Andy: It was actually a test to see if you'd read the book.

Bill: (laughs) Well, I haven't read a Star Trek book in many, many years - since I was a teenager, I think - but you hooked me with all the talk of a build-up to the Romulan War that we never got to see on the show, and the promise of a fix for that final episode. If the future Enterprise books are as good and as epic as this one, I'll certainly keep reading. And not just to find out if Bill Hunt ever joined Starfleet either.

Todd: Yeah, and what Todd Doogan might be up to in the 22nd century… (Andy laughs)

Bill: Since we're talking about the books that you've done, you've had a really wide-ranging career in the media so far. Tell us about your background and some of the different projects you've been involved with.

Andy: And how it all led me to DVDs?

Todd: Sure. Books, comic-books… you've done a whole range of things.

Andy: Well, I actually originally wanted to work in the comic book field as a kid. I developed some pretty decent art skills in high school and I got an associate of arts degree in graphic design in college. And so I started out with the intention of becoming a comic book artist. But by my third year of college, I was really hating the idea of doing art on demand. It became clear that that wasn't really for me.

Luckily, I was involved in an APA, an Amateur Press or Publishing Association, which was kind of a precursor to web pages and blogs, but it was published in print. It was forty or fifty members of a fan club, and they would write or draw something and send it in to someone called a central mailer, who would collate everybody's work together into something that resembled a small phone book, and then send it out every month or two. So I was in one called Titan Talk, which was a Teen Titans APA, with Rob Liefeld and Hank Kanalz. Hank now, I believe, is working back at D.C. Comics. He's been on and off there. He was at Malibu Comics for a while. And in talking with them, I heard about a book that Fantagraphics was doing called Focus on George Perez. George was somebody whose work I really closely followed. So I approached Fantagraphics and said, "Hey, can I interview George, can I do something?" And they basically told me that I had absolutely no credits, and they had no clue who I was.

Bill: The classic new writer conundrum…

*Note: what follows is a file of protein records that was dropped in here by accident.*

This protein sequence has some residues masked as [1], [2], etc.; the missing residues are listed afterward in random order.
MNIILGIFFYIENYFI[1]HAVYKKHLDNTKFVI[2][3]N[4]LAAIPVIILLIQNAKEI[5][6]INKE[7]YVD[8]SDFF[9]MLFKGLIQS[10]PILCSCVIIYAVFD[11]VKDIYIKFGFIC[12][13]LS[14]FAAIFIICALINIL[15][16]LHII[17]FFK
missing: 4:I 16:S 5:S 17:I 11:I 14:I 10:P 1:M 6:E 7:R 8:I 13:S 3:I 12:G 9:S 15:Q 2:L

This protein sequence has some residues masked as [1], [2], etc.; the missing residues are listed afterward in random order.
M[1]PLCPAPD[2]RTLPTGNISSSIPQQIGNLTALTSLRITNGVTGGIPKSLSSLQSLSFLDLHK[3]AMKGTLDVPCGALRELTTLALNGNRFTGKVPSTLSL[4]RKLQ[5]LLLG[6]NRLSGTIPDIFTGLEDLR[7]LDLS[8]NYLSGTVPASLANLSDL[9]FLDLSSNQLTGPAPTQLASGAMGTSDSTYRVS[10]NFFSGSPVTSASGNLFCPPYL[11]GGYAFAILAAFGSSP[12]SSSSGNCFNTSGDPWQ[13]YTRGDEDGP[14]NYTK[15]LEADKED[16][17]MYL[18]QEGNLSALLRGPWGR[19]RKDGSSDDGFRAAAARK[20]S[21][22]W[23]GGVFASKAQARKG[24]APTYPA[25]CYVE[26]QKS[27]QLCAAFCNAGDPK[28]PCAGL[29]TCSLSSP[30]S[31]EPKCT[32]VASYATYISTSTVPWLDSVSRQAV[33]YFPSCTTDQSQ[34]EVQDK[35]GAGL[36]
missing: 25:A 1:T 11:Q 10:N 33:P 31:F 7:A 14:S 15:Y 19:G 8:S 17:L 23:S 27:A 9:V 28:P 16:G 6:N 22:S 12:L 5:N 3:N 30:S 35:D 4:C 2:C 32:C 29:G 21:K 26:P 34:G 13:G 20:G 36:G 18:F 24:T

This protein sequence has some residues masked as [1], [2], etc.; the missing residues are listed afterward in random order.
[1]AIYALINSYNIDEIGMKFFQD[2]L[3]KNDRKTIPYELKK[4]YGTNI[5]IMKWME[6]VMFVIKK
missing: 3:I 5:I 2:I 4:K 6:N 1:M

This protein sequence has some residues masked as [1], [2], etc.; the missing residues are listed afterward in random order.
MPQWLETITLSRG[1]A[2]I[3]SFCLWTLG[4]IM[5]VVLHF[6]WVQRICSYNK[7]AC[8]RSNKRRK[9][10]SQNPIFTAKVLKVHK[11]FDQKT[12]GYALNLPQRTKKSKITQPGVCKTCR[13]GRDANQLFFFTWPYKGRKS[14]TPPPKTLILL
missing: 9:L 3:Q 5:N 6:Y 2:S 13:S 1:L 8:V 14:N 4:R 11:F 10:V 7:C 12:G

Andy: Yeah. But I offered to do the checklist in the back of the book - kind of a trivia page. And that became my first published work. Shortly thereafter, I was hired to write a bunch of articles for Amazing Heroes magazine, and I continued to write for that for another hundred and something issues all the way up until its end, and then jumped to other magazines.

In the course of all that, my mutual interest in comic books and Hollywood gelled together, and I started doing a lot of movie star, director and writer interviews. And I ended up doing that for a column in Amazing Heroes called Andy Mangels Backstage. It kind of alternated between an interview column and a news/rumors/reviews column. Years later I would find out that Harry Knowles had actually said it was one of the things that inspired Ain't it Cool News. I've actually heard that from quite a number of people who run movie and TV sites…

Todd: Damn you! (Everyone laughs)

Andy: …when they talk to me they all say, "You know, I read you when I was younger!" And I've run into movie executives and other people who all say that. Of course makes me feel really old, because I've only just turned forty… (laughs) The difference was that I started writing when in this field when I was very young. So when they say that they read me when they were younger, and in some cases they're not even younger than me… it strikes me as funny and strange at the same time.

Star Wars: The Essential Guide to Characters

Eventually, the magazine work led to comic book work, because I got to know various editors and writers and artists. Unfortunately, comic book work kind of dried up in the mid-nineties, but I had just done some comics for Topps, who also did trading cards. And Topps was going to be doing a Star Wars magazine. And I begged and pleaded with the editors to let me do something for them. So they assigned me an Everything You Ever Wanted to Know About Boba Fett article. And after I turned it in, the editor called me up and said that Lucasfilm had called him and wanted me to contact them…

Todd: Uh-oh…

Andy: Yeah, I was terrified. But forty-five minutes later, I had my first book contract to write The Essential Guide to Characters.